Melissa Kerkhove was born on July 28, 2004 after what seemed to be a normal labor and delivery. From the get go I questioned if she was OK. She slept from birth 10-12 hours straight without eating. She had very poor head control and she would always try to arch her head back. She was [...]
Melissa Kerkhove was born on July 28, 2004 after what seemed to be a normal labor and delivery. From the get go I questioned if she was OK. She slept from birth 10-12 hours straight without eating. She had very poor head control and she would always try to arch her head back. She was constantly thrusting her tongue out and nursing was very, very time consuming for her. There were days I questioned if she was blind as it seemed some days that she couldn’t see anything in front of her face. She couldn’t sit up with support. She hadn’t rolled over or for that matter wasn’t even trying. She didn’t even move when you laid her down. We did get a little interaction out of her and occasionally a smile. After Christmas I started asking every health care professional what they thought. Everyone thought she was just a little behind.On February 14th of 2005 Melissa started having infantile spasm seizures. These seizures are very different then any other kind of seizure. Of the children who have these seizures about 80 percent of them have an underlying disorder such as a brain injury or a metabolic disorder. Of all of our children Melissa is the only one who does not have the variant form of PKU, a metabolic disorder, this wasn’t what was causing the problem. In the 80 percent that have an underlying disorder there is some form of mental retardation from mild to severe. The other 20 percent of children seem to be developing normally before the seizures start and when they get the seizures under control they seem to go on to develop normally. Melissa seems to fall into the 80 percent as she wasn’t developing before the seizures started.
The beginning of March, on the same day, Melissa had her first two grandmall seizures where she quit breathing and turned blue. This was her first hospital stay and was the beginning of all the testing she has gone through this year. They did an MRI, EEG, and countless blood tests that day. The MRI and blood tests came back normal her EEG (brain waves) showed the classic pattern of a child with infantile spasm seizures. The treatment option we were given for the infantile spasm seizures was called ACTH. ACTH is a steroid they give through injections every day over an eight week period of time. We were told that even if they got the infantile spasm seizures under control it wasn’t likely that Melissa would start developing since she wasn’t developing before. With side effects such as growth issues, bloating, high blood pressure, brain atrophy, congestive heart failure, eating disorders where quite often a tube is put in for them to eat, and possible death, this all with only a 25 percent chance of stopping the infantile spasm seizures we opted not to do the treatment. We were sent home with Melissa on Phenobarbital to try and control the grandmall seizures. I started doing tons of research and joined a group on the Internet of parents who have children with the same kind of seizures. This group has been the greatest asset to us as we are able to hear first hand what they are going through while they are at home with their children. During this time we also continued to seek alternative treatment for her health issues.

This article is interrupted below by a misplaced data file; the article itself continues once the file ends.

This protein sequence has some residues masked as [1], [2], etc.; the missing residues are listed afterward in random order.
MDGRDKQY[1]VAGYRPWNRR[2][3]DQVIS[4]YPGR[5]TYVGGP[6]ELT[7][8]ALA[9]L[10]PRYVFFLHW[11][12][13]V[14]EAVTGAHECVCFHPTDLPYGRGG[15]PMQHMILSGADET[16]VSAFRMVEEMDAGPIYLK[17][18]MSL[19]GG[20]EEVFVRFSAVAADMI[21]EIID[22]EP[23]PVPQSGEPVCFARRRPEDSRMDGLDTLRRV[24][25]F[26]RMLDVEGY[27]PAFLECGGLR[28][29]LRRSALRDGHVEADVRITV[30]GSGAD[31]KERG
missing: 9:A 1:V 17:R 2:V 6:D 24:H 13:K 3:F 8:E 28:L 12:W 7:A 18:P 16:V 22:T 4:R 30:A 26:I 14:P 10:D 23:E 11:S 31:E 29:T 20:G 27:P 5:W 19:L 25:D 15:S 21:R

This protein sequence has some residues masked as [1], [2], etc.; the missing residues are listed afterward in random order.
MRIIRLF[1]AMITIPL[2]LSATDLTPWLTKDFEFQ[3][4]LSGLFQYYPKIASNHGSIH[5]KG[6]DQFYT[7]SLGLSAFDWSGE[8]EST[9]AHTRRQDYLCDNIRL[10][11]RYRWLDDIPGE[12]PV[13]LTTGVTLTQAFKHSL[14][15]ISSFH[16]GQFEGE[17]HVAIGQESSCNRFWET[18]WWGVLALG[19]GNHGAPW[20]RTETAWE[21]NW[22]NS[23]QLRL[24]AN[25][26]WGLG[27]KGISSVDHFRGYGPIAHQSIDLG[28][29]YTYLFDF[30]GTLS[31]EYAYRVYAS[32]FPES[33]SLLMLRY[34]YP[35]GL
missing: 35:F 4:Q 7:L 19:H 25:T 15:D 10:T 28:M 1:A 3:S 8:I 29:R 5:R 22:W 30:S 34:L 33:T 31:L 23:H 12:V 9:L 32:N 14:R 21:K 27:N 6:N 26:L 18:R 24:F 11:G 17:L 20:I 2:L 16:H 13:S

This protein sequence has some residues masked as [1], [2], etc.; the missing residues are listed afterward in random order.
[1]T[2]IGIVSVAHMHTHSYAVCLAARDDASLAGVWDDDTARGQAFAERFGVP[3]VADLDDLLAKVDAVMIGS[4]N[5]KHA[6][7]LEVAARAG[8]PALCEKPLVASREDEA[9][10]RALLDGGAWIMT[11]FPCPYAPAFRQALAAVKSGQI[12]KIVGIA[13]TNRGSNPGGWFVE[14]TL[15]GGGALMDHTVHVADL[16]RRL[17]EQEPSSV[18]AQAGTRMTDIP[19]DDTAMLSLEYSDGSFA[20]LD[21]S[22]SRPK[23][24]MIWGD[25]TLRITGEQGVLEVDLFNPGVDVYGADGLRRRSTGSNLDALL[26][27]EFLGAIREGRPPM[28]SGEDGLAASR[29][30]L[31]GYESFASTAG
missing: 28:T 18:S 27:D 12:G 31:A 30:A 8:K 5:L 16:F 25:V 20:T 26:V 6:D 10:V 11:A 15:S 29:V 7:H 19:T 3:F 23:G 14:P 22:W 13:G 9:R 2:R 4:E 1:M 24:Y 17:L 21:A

The next few months we watched as Melissa became lost in herself. The life had left her eyes, she was lifeless and had no response to anything. She was having 6-10 infantile spasm seizures a day and every so often was still having grandmall seizures. She didn’t even have the head control of a newborn. She didn’t move at all. If she wasn’t being carried in the Maya sling or Moby Wrap she just laid or sat in her swing and stared. One thing Melissa did have going for her was that she could nurse. Later we were told by her therapists that most kids who have the same issues Melissa does tend to be on feeding tubes. They are so impressed with her oral development which they feel is there only because she is nursing.